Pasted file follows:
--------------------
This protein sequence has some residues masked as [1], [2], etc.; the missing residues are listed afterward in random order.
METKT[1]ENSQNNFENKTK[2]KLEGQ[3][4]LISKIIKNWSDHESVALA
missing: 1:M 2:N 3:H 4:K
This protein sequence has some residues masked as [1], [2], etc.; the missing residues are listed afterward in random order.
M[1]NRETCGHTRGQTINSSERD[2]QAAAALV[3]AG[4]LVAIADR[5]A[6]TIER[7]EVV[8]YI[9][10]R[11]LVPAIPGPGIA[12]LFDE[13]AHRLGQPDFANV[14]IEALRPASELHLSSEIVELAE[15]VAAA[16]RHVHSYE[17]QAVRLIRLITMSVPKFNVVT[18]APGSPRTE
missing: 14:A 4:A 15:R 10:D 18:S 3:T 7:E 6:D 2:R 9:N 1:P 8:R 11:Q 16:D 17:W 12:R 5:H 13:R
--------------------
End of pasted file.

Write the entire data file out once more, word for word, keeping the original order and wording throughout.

This protein sequence has some residues masked as [1], [2], etc.; the missing residues are listed afterward in random order.
METKT[1]ENSQNNFENKTK[2]KLEGQ[3][4]LISKIIKNWSDHESVALA
missing: 1:M 2:N 3:H 4:K
This protein sequence has some residues masked as [1], [2], etc.; the missing residues are listed afterward in random order.
M[1]NRETCGHTRGQTINSSERD[2]QAAAALV[3]AG[4]LVAIADR[5]A[6]TIER[7]EVV[8]YI[9][10]R[11]LVPAIPGPGIA[12]LFDE[13]AHRLGQPDFANV[14]IEALRPASELHLSSEIVELAE[15]VAAA[16]RHVHSYE[17]QAVRLIRLITMSVPKFNVVT[18]APGSPRTE
missing: 14:A 4:A 15:R 10:D 18:S 3:T 7:E 6:D 2:R 9:N 1:P 8:R 11:Q 16:D 17:W 12:R 5:H 13:R